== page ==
The term "heat set" and the like as used herein describes a process step involving orienting a film or film layer and thereafter raising the temperature of the film or film layer to near its orientation temperature in order to provide a film with little or no shrink characteristics.
The term "linear low density polyethylene" as used herein refers to copolymers of ethylene with one or more comonomers selected from C4 to C10 alpha olefins such as butene-1, octene, etc. in which the molecules of the copolymer comprise long chains with few, relatively short side chains, branches, or cross-linked structures. Linear low density polyethylenes as defined herein have a density usually in the range of from about 0.916 grams per cubic centimeter to about 0.925 grams per cubic centimeter. Density should be measured in accordance with ASTM D 1505-68.
The term "ethylene vinyl acetate copolymer" as used herein refers to a copolymer formed from ethylene and vinyl acetate monomers wherein the ethylene derived units in the copolymer are present in major amounts, generally from about 60% to 98% by weight, and the vinyl acetate derived units in the copolymer are present in minor amounts, generally from 2% to 40% by weight.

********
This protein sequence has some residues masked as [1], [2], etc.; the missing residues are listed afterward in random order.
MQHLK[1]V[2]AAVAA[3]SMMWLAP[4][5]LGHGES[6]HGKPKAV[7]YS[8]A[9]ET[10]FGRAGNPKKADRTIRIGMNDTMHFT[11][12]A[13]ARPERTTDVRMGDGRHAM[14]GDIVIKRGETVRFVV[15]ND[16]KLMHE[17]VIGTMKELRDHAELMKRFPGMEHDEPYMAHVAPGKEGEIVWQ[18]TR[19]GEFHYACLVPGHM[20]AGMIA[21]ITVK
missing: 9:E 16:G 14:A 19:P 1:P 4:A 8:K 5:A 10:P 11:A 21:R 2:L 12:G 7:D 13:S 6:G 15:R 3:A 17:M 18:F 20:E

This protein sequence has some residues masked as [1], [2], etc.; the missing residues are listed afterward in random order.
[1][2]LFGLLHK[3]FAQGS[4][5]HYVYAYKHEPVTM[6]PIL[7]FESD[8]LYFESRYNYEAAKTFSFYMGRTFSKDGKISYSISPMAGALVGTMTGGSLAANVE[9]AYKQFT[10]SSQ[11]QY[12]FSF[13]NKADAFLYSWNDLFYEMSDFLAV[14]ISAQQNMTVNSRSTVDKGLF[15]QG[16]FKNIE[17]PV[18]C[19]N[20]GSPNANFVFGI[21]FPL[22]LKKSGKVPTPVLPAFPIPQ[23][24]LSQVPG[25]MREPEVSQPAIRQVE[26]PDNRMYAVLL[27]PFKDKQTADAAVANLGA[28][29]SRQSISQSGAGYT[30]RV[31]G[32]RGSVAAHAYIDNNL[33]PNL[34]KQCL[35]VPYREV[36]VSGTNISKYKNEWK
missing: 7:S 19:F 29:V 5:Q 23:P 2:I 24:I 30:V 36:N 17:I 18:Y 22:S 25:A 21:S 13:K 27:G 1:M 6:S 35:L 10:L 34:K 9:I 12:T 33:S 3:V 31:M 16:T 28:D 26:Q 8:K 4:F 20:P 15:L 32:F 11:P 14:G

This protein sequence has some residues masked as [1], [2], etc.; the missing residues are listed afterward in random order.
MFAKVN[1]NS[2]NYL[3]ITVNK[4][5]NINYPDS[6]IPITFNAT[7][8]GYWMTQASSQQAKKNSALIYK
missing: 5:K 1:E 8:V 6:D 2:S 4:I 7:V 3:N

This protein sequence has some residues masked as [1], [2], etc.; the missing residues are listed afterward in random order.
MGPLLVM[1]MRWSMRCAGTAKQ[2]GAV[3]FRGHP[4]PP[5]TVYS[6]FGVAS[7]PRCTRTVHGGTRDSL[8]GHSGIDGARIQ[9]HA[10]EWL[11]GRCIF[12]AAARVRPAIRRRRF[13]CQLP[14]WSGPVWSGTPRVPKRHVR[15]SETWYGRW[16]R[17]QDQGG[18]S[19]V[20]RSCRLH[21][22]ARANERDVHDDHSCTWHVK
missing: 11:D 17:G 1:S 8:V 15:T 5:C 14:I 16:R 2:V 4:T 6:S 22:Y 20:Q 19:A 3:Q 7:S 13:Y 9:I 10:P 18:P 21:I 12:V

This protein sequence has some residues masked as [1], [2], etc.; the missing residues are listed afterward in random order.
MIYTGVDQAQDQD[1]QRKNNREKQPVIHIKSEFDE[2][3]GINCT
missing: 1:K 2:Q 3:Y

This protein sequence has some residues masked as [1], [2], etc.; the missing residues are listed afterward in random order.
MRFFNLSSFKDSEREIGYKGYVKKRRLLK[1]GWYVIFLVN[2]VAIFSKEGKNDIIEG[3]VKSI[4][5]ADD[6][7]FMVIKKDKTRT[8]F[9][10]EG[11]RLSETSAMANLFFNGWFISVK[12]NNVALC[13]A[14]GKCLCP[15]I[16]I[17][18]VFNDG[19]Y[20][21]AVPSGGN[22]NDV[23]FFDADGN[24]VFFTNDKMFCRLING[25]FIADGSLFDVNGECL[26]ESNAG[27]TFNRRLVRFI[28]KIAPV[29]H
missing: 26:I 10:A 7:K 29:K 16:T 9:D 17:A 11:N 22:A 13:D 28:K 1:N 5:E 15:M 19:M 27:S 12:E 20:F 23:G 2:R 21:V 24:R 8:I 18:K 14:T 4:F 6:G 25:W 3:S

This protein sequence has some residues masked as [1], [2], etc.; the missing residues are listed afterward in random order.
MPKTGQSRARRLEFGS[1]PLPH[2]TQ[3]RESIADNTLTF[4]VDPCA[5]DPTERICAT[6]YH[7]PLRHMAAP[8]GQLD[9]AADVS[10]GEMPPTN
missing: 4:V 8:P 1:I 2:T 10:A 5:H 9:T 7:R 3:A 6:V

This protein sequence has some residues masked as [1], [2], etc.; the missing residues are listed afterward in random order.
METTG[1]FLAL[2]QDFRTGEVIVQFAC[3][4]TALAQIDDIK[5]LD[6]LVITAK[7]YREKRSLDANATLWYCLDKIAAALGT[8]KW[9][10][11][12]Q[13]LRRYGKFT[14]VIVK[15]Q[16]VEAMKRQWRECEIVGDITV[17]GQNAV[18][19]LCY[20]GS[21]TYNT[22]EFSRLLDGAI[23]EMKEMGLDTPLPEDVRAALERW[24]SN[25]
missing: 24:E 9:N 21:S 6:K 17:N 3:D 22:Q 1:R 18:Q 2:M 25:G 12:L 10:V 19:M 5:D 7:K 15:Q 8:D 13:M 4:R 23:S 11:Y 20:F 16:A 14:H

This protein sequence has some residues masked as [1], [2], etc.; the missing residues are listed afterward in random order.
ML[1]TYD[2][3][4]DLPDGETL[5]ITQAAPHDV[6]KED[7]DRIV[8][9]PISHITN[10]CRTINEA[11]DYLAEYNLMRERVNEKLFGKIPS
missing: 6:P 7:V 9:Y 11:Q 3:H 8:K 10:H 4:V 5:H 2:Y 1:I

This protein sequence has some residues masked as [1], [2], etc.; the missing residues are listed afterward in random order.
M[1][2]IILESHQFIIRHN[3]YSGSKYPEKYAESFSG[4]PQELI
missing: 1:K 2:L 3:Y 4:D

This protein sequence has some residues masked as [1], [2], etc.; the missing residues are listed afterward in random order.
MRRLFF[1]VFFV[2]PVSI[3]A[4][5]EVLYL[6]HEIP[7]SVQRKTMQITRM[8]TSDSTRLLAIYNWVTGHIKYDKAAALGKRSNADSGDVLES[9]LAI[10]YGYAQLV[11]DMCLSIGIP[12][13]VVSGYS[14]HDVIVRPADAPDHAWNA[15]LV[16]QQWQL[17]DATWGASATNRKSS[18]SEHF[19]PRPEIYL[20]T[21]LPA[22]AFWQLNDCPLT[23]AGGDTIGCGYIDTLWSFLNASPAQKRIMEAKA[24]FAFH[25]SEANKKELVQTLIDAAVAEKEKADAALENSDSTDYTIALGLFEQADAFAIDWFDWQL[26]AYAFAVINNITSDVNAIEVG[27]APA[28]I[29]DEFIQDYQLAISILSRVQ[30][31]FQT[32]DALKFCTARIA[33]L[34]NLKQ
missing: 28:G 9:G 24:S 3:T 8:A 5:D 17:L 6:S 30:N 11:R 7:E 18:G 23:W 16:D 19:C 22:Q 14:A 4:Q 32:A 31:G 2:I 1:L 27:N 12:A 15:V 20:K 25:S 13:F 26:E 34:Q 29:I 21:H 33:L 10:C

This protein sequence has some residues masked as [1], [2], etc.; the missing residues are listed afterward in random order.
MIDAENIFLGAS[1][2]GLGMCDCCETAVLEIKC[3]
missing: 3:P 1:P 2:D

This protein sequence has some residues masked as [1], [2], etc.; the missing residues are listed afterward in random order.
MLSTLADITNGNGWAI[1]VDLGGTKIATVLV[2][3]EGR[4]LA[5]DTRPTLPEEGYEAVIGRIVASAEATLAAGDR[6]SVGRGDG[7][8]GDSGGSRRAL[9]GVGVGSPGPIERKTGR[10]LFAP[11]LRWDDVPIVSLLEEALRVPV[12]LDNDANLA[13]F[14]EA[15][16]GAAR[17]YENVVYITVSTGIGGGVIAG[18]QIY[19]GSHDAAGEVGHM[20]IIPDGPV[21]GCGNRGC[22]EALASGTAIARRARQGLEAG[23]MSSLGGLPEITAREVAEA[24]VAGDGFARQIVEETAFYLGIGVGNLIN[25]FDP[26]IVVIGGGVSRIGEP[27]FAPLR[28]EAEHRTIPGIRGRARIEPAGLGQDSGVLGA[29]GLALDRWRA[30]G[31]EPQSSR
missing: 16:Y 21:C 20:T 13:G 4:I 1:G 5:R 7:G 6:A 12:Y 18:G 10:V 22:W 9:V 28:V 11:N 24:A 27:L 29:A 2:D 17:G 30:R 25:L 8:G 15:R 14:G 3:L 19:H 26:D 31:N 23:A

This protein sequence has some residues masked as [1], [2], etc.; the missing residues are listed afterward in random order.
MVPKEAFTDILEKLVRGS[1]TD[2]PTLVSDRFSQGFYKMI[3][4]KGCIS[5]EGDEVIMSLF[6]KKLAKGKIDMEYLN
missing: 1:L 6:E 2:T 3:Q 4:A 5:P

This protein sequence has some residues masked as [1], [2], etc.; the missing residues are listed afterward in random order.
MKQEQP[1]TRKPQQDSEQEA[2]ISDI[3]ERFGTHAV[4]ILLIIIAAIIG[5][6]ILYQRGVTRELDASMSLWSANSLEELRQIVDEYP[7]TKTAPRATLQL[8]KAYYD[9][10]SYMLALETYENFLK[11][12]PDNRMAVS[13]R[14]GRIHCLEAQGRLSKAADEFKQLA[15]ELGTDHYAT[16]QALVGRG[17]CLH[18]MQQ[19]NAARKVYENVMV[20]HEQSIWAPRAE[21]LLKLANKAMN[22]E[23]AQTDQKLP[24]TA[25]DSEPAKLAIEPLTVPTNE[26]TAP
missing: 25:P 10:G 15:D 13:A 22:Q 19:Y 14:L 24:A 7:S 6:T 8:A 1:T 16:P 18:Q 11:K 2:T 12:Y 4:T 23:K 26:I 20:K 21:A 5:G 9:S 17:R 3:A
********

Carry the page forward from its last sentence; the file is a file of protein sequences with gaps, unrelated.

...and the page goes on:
The term "relatively thick" as used herein describes the overall thickness of a laminate produced in accordance with the present invention. Although thicknesses of ten (10) mils or greater are generally contemplated, thicknesses somewhat less than ten mils may also be included in laminates characterized by the presence of one or more layers of oriented material, which laminates would be difficult or impossible to produce except by either conventional laminating techniques or by the practice of the present invention.
In accordance with the present invention, a method for making a relatively thick multilayer laminate comprises corona treating a first and second outer layer of a thermoplastic material on one surface thereof; corona treating at least one interior layer of a thermoplastic material on both surfaces thereof; and bringing the treated surfaces of the first and second outer layers, and the at least one interior layer, into respective contact with each other such that the untreated surfaces of the first and second outer layers form the outside surfaces of the resulting laminate.